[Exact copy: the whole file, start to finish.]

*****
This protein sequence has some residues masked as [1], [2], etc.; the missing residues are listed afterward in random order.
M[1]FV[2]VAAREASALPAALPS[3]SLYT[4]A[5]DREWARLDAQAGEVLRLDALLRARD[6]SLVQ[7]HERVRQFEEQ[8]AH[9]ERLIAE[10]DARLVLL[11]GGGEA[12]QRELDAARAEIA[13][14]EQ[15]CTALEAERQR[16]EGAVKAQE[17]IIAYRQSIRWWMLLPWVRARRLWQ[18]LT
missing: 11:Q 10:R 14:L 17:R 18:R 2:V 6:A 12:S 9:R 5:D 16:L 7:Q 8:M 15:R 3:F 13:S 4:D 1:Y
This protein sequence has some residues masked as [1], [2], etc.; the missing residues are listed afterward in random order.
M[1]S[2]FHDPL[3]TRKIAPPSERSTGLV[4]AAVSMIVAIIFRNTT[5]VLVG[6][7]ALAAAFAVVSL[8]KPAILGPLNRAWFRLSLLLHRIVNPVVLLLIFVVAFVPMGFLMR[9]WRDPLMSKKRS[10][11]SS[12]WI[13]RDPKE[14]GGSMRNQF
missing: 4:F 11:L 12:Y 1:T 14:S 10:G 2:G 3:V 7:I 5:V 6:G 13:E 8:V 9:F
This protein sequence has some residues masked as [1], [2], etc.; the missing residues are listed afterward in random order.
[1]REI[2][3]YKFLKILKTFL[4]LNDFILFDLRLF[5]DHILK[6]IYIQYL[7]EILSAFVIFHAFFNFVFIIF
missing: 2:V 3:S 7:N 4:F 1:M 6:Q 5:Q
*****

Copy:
This protein sequence has some residues masked as [1], [2], etc.; the missing residues are listed afterward in random order.
M[1]FV[2]VAAREASALPAALPS[3]SLYT[4]A[5]DREWARLDAQAGEVLRLDALLRARD[6]SLVQ[7]HERVRQFEEQ[8]AH[9]ERLIAE[10]DARLVLL[11]GGGEA[12]QRELDAARAEIA[13][14]EQ[15]CTALEAERQR[16]EGAVKAQE[17]IIAYRQSIRWWMLLPWVRARRLWQ[18]LT
missing: 11:Q 10:R 14:L 17:R 18:R 2:V 6:A 12:S 9:R 5:D 16:L 7:Q 8:M 15:R 3:F 13:S 4:D 1:Y
This protein sequence has some residues masked as [1], [2], etc.; the missing residues are listed afterward in random order.
M[1]S[2]FHDPL[3]TRKIAPPSERSTGLV[4]AAVSMIVAIIFRNTT[5]VLVG[6][7]ALAAAFAVVSL[8]KPAILGPLNRAWFRLSLLLHRIVNPVVLLLIFVVAFVPMGFLMR[9]WRDPLMSKKRS[10][11]SS[12]WI[13]RDPKE[14]GGSMRNQF
missing: 4:F 11:L 12:Y 1:T 14:S 10:G 2:G 3:V 7:I 5:V 6:G 13:E 8:V 9:F
This protein sequence has some residues masked as [1], [2], etc.; the missing residues are listed afterward in random order.
[1]REI[2][3]YKFLKILKTFL[4]LNDFILFDLRLF[5]DHILK[6]IYIQYL[7]EILSAFVIFHAFFNFVFIIF
missing: 2:V 3:S 7:N 4:F 1:M 6:Q 5:Q